Abbotsford Police Chief Bob Rich is heading the request for a national strategy on human trafficking, calling for stronger penalties for johns and pimps, and more support for victims.
Rich is the representative on the issue for the B.C. Association of Police Chiefs (BCACP), which has sent a letter to Robert Nicholson, justice minister and attorney general of Canada, and Vic Toews, minister of public safety.
The association passed a resolution in November 2010, saying Canadian laws need to be “updated and widened in scope,” and more programs are needed to help victims who are trying to escape their traffickers.
Rich said he most became aware of the issue during his two years as a vice squad detective with the Vancouver Police Department.
He said he interviewed about 100 young women who were working in the sex trade and had come from traumatic backgrounds that made them more susceptible.
“In 90 per cent of the cases … someone in their past had sexually abused them, damaged their self-perception and made them more vulnerable.”
Rich said there are two common scenarios related to the issue of human trafficking.
One involves criminals using false documentation to bring women from other countries to work in Canada as prostitutes.
The women are often lured away under the pretense of work as a hairdresser or nanny, for example, but end up working in a body house.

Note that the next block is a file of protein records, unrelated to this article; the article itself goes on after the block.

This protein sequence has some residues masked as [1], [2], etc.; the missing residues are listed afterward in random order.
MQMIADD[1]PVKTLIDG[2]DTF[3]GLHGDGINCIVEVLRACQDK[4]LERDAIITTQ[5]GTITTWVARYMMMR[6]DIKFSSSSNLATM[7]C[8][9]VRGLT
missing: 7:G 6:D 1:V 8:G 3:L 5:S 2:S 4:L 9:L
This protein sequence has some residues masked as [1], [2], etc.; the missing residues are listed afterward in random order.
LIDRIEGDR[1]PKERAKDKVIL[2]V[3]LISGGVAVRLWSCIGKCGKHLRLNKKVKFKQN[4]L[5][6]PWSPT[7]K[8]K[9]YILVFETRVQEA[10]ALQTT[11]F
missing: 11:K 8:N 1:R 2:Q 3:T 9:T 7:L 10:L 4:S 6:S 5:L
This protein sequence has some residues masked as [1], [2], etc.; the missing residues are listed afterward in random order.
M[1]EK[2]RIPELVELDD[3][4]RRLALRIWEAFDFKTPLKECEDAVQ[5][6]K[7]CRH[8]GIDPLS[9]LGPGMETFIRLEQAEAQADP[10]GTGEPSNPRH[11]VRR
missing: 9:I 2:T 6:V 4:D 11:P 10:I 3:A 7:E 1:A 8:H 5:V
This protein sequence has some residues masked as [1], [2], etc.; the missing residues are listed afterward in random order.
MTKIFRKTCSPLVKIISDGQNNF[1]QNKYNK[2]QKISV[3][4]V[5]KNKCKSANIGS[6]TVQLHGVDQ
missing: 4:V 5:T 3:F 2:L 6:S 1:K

The other scenario involves “gaming a girl” – the term used by pimps when they befriend a young woman, usually under the age of 16, who might be having home or social problems.
They shower her with gifts and affection, earning her trust, and then force her into prostitution.
Rich said many of the erotic ads seen online or in publications are from these types of situations. The women (or men) might appear to be willingly offering their services, but this is not the case. Most are underage.
He said although Abbotsford is not a “hub” for this activity, it happens everywhere.
“There are people in Abbotsford who are involved, I’m sure.”
Rich said the victims of human trafficking are trapped by threats to themselves or their families, physical abuse, and dependence on the traffickers.
This can make it difficult to prosecute the criminals, and there is not enough support to help victims escape and recover from their situations, he said.
He said attitudes need to change.
“We need to see the women who are selling sex as the victims and the customers as the true criminals.”
The BCACP has said it is “committed to this important issue and is prepared to provide whatever assistance is necessary to move it forward.”